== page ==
Disappearing games are the least of Apple Arcade’s worries
Welcome to our regular collection of all the Apple news you missed this week, in a handy bite-sized roundup. We call it Apple Breakfast because we think it goes great with a morning cup of coffee or tea, but it’s cool if you want to give it a read during lunch or dinner hours too.
Leaving the Arcade
Apple has announced that it’s going to drop a number of games from its Apple Arcade service. You can check out the list of condemned titles by opening the Arcade tab in the App Store and scrolling down to a new section called Leaving Arcade Soon. There are currently 15 titles headed to the chopping block.
This is sad news for fans of Dread Nautical (a turn-based tactical RPG with great atmosphere), Cardpocalypse (a neat card battler with a nice storyline), and the rest of the games headed for the exit door. But it’s probably worth pointing out that most of them would be numbered among the less compelling options on the list: Spidersaurs sits in last place on our Arcade ranking, for example, while Various Daylife can only really be described as busywork. There’s a reason why Apple has reportedly chosen not to renew these particular licenses after three years.
When I first heard about Apple’s plan to add games to Arcade on a regular basis, I assumed that others would disappear at roughly the same rate. That hasn’t been the case; a few have gone, but this is the first time Apple has dropped so many all at once. Even so, the total number of games, even without these 15, will remain far greater than the 100 originally promised.
It was never really sustainable for the service to simply expand and expand without increasing the price. As the number of games increases the amount of time spent on each one inevitably drops, which means Apple is getting less value for its investment. In other words, I don’t have any issue with games vanishing from Arcade, and I’m surprised it doesn’t happen more often.
But there are concerns worth raising. The first is that Apple hasn’t handled the announcement very well. At first, nobody knew what would happen to the games after they dropped off the service. Would they remain on the App Store under a separate posting? Would they start to include ads and in-app purchases? Would players be able to hold on to their save data and transfer it to this new version?
A few days later Apple updated a support document (spotted by MacRumors) to clarify some but by no means all of these queries. For one thing, there will be a two-week grace period after a game is removed from Arcade in which players who’ve downloaded the game can carry on playing. For another, save data will be transferrable–if the developer chooses to keep it on the App Store outside of Arcade.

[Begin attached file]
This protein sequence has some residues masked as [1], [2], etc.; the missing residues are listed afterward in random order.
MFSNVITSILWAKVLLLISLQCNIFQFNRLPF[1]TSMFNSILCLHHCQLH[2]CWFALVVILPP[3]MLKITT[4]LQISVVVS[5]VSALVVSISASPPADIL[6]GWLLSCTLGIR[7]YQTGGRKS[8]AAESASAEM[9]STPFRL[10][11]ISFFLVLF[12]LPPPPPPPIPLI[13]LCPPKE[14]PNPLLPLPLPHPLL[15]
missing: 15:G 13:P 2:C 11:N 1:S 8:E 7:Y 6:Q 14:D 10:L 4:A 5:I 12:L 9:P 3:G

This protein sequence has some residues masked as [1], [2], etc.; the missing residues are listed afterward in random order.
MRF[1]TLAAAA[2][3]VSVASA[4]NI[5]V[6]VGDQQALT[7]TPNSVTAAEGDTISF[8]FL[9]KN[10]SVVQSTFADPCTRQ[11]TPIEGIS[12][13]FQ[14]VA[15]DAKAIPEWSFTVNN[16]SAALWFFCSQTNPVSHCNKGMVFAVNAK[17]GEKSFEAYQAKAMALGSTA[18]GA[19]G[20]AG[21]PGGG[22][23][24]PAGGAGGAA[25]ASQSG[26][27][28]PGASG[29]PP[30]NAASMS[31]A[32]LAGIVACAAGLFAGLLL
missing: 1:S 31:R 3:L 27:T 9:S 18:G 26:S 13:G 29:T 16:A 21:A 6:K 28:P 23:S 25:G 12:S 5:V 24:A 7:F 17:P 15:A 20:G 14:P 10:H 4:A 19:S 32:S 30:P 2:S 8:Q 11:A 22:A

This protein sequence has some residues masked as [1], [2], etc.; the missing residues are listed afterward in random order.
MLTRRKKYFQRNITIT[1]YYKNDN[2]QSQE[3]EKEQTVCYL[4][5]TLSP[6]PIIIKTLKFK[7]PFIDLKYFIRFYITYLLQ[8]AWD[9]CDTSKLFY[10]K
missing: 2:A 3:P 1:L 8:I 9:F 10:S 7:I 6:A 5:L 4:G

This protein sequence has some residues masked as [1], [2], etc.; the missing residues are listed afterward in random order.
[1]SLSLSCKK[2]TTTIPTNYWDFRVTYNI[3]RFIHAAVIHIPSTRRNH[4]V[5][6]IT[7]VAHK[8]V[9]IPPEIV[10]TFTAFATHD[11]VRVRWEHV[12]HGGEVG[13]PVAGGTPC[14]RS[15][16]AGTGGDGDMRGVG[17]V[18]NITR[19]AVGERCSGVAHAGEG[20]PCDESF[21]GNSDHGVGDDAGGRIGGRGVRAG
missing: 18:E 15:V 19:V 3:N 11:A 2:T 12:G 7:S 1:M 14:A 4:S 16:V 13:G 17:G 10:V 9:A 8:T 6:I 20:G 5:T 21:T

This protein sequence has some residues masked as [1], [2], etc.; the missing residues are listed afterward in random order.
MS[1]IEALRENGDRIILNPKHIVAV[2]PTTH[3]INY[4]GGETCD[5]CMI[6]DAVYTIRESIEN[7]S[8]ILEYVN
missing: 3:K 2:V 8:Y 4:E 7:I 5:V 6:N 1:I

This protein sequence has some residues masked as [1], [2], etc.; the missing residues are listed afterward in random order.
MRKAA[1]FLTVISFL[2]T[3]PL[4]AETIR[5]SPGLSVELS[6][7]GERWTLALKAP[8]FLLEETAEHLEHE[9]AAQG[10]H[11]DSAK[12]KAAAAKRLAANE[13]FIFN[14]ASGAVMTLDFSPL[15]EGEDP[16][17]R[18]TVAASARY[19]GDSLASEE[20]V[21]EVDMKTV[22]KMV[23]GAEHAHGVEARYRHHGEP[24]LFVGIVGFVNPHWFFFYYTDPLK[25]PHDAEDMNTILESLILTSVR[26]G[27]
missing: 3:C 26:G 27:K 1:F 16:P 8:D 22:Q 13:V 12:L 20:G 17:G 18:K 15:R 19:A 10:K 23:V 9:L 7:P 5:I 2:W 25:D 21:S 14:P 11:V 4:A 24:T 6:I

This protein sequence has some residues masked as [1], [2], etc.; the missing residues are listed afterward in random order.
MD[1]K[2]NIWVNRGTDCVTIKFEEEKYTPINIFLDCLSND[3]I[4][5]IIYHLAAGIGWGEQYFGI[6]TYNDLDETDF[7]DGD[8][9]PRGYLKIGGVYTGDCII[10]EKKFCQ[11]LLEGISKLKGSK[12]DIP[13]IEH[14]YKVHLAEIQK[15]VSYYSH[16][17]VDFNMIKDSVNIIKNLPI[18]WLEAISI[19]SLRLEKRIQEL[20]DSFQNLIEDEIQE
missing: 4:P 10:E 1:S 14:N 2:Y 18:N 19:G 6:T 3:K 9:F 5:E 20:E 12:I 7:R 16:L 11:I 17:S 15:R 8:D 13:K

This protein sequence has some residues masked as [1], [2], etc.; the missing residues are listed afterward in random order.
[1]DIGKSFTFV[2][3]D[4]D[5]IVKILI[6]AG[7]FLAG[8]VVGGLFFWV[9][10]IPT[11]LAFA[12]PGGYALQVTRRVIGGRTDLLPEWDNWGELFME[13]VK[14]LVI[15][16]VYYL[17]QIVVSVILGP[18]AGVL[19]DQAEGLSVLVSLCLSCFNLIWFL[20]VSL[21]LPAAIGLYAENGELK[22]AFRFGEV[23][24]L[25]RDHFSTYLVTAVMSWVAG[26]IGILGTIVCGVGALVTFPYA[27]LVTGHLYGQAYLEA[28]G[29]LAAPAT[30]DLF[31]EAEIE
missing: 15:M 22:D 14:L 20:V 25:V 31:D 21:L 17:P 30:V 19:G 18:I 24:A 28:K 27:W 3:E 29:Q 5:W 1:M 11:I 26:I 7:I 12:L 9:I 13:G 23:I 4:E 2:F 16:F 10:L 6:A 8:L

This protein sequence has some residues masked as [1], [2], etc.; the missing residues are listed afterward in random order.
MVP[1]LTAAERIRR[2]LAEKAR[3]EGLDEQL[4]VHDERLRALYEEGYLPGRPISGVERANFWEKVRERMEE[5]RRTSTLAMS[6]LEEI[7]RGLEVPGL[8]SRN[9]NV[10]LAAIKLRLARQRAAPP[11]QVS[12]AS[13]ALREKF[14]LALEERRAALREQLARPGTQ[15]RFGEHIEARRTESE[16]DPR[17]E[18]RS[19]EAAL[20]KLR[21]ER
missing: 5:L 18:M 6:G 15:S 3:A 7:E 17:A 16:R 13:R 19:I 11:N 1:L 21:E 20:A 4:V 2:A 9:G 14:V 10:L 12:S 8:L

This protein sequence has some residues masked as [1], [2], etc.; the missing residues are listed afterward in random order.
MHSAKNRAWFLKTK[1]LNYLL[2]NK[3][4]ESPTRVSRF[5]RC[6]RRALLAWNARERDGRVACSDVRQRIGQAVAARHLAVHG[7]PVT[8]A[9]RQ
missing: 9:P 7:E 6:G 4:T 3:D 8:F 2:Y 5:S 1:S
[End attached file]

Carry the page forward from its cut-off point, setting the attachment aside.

And there are larger issues surrounding Arcade. Namely, what does Apple want the service to be?
At the outset I assumed it was a Hail Mary attempt to save the App Store from the clones and freemium junk it was flooded with: A bold concept in which creative risk-takers would be rewarded by centralized funding, rather than having to depend on download numbers or ad clicks. Instead, Apple got spooked by low engagement numbers and went in hard on classics, remakes and sequels. It became an exercise in rewarding the huge devs that made the App Store what it is, rather than identifying and funding the indie talents that hold the key to the App Store’s future.
The current round of deletions will be saddening to the players who have enjoyed those games, and of course to the developers who made them. But there is a chance here to refocus on Arcade’s mission. Nobody has time to play 200 games; instead, Apple should be curating a unique library of innovative, ground-breaking titles that showcase what the medium can offer. Following the same playbook, in other words, the company used for TV+.
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And with that, we’re done for this week. If you’d like to get regular roundups, sign up for our newsletters. You can also follow us on Twitter for breaking news stories. See you next Saturday, enjoy your weekend, and stay Appley.